Tuesday, April 12, 2016

An Interview with Composer, Dr. Benjamin Bolden


Dr. Benjamin Bolden's is winner of the Choral Canada 2016 Competition for Choral Writing for work, Tread Softly. This work will be premiered by the National Youth Choir of Canada at Podium Conference and Festival.

You have mentioned that the inspiration for Tread Softly begin following a TED talk on Education with a theme of treading softly when it comes to educating children, how did you highlight this theme in the music?

When the text ‘tread softly’ is first heard, the sopranos sing a simple, gentle, do-mi-do motif. The altos echo the motif in canon. Meanwhile, the tenors and basses start low in pitch and move steadily upwards, in parallel harmony, like a child growing up. Then the sopranos break out in a yearning, descending motif on the text ‘you tread upon my dreams.’ The lower voices echo the word ‘my dream’ low in their range, in a harmonic language that shifts to a new ominous-sounding tonality. For me, that harmonic shift signals the danger of quashing dreams.

 
What resonated in the text for you in W.B. Yeat's Poem, The Cloths of Heaven?

Had I the heavens’ embroidered cloths,
Enwrought with golden and silver light,
The blue and the dim and the dark cloths
Of night and light and the half light,
I would spread the cloths under your feet:
But I, being poor, have only my dreams;
I have spread my dreams under your feet;
Tread softly because you tread on my dreams.
What resonated for me was the generosity and vulnerability of someone laying themselves out before someone else…the trust implied, and the need to respond thoughtfully, conscientiously, and with care.

What do you hope for the National Youth Choristers to take away from Tread Softly when they premiere it at Podium 2016?

Well… I hope the individual parts are interesting enough that the singers are engaged by what I’ve asked them to sing. And I hope they are able to wallow a little in some of the lush harmonies I’ve written. I also hope they can let loose and feel a thrill in the climactic moments. I sing in choirs too, and in the pieces I love best I find moments that I look forward to and relish—when my voice has the chance to sound the way I want it to sound, or when I get to contribute to a musical gesture that just works. I hope the singers find some of those sweet spots in this piece! Ultimately, I hope the singers feel they’ve been able to tap into their own musicality, give it voice, and help to create something beautiful.

Where was the initial inspiration for you to become a music educator?

I was inspired to become a music educator because I have seen so many lives so tremendously enriched by music—especially my own. I figured that bringing music to people, and people to music, was a pretty fantastic way to earn a living. It’s an immense privilege…and responsibility!

How do you view your roles and responsibilities as a music educator?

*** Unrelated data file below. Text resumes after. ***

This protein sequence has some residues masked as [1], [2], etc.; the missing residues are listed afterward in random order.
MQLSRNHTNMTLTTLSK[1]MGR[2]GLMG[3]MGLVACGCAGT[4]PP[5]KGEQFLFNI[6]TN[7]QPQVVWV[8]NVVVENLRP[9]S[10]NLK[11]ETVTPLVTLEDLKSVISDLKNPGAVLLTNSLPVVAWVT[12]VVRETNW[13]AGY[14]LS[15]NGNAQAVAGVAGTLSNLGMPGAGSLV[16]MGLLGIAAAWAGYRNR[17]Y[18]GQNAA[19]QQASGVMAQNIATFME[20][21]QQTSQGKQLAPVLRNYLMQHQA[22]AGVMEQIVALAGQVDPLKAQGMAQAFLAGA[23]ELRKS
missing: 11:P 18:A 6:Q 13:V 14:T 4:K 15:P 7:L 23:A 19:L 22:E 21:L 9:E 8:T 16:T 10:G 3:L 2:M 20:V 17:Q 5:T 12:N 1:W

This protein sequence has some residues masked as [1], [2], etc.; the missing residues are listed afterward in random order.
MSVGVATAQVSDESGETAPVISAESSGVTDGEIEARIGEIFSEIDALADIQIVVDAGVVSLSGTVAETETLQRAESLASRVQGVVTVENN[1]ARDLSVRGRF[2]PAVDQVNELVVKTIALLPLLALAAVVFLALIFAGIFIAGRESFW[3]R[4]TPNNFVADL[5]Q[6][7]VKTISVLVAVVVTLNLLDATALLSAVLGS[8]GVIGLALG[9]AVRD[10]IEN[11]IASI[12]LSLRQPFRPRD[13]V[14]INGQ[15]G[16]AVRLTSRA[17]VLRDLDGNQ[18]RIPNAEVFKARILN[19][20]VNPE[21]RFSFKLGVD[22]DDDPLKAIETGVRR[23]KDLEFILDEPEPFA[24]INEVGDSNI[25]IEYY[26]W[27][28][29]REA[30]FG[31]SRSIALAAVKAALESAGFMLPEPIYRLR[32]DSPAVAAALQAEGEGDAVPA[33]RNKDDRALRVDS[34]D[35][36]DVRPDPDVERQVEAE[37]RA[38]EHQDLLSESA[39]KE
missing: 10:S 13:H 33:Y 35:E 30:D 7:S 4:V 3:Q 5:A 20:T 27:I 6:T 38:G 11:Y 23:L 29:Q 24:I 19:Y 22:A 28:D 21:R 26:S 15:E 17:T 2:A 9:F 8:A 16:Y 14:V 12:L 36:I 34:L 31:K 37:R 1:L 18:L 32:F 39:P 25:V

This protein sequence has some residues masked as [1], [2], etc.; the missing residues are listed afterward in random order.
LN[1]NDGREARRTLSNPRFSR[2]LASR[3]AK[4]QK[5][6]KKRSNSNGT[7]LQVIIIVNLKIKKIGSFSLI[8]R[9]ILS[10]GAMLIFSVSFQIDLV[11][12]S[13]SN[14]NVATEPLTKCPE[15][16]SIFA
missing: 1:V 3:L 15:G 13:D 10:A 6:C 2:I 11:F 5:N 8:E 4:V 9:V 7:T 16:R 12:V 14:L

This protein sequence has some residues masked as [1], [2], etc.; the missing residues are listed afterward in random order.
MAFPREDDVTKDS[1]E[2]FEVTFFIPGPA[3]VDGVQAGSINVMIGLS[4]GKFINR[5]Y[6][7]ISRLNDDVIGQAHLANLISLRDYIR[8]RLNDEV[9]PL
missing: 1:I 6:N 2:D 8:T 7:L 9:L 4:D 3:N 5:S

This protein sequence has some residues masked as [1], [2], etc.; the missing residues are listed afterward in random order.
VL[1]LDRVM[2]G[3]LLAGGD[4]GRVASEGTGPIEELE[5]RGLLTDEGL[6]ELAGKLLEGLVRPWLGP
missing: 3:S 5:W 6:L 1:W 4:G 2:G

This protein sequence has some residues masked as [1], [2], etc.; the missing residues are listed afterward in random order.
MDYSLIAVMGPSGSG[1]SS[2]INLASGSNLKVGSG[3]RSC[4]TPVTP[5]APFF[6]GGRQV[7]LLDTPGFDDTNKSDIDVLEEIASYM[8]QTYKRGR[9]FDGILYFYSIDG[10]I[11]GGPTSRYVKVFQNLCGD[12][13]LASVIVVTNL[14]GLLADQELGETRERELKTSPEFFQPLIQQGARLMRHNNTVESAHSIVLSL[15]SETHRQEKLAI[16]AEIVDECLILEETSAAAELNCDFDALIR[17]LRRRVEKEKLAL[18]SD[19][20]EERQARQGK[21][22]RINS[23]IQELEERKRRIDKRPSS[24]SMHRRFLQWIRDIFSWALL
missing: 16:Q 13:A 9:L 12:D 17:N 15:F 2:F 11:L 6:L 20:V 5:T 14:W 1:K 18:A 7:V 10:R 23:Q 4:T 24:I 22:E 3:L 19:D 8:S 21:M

Basically I try to enhance and expand and strengthen the relationship between people and music. I once heard the brilliant Canadian composer and educator Stephen Hatfield say, ‘there are as many ways to be musical as there are ways to be beautiful.’ That rings very true for me. As a music educator, I try to help people realize how they can be beautiful in and through music.

You have a diverse background in composition, education, and academic research, why is it important for you to assume these different roles?

Because it’s so much fun! I love operating within these different roles. They all complement each other and they are all so compelling. And if I get weary of one of the roles I can move to the other to recharge and re-energize…I’m pretty lucky that way.

You have created a series of Podcasts that share your relationship with music. Why did you choose this medium to narrate your story?

Podcasts are wonderful for communicating about music, because you can combine music and spoken word together. And playing with those sounds is, for me, very much a form of composing.

You have had exposure to many genres of music by members of your family, early music from you mother, The Police from your brother, but what do you think is at the heart of choral music that connects with you?

At the heart of choral music, for me, is the notion of raising voices together. Connecting to an ancient and time-honoured musical practice that happens across eras and cultures. I think it’s such a wonderful thing to get together and do!

The National Youth Choir Spotlight Concert will be at the Winspear Centre on Friday, May 20, 2016 at 8 PM. Tickets are available online.

Hear Bolden's Easter Antiphon Online.

Dr. Benjamin Bolden, music educator and composer, is an associate professor in the Faculty of Education at Queen’s University. His research interests include the learning and teaching of composing, creativity, community music, arts-based research, Web 2.0 technologies in education, teacher knowledge, and teachers’ professional learning. As a teacher, Ben has worked with pre-school, elementary, secondary, and university students in Canada, England, and Taiwan. Ben is an associate composer of the Canadian Music Centre and his compositions have been performed by a variety of professional and amateur performing ensembles. Ben was editor of the Canadian Music Educator, journal of the Canadian Music Educators’ Association/L’Association canadienne des musiciens √©ducateurs, from 2007-2014. He is the proud father of three rascally boys.

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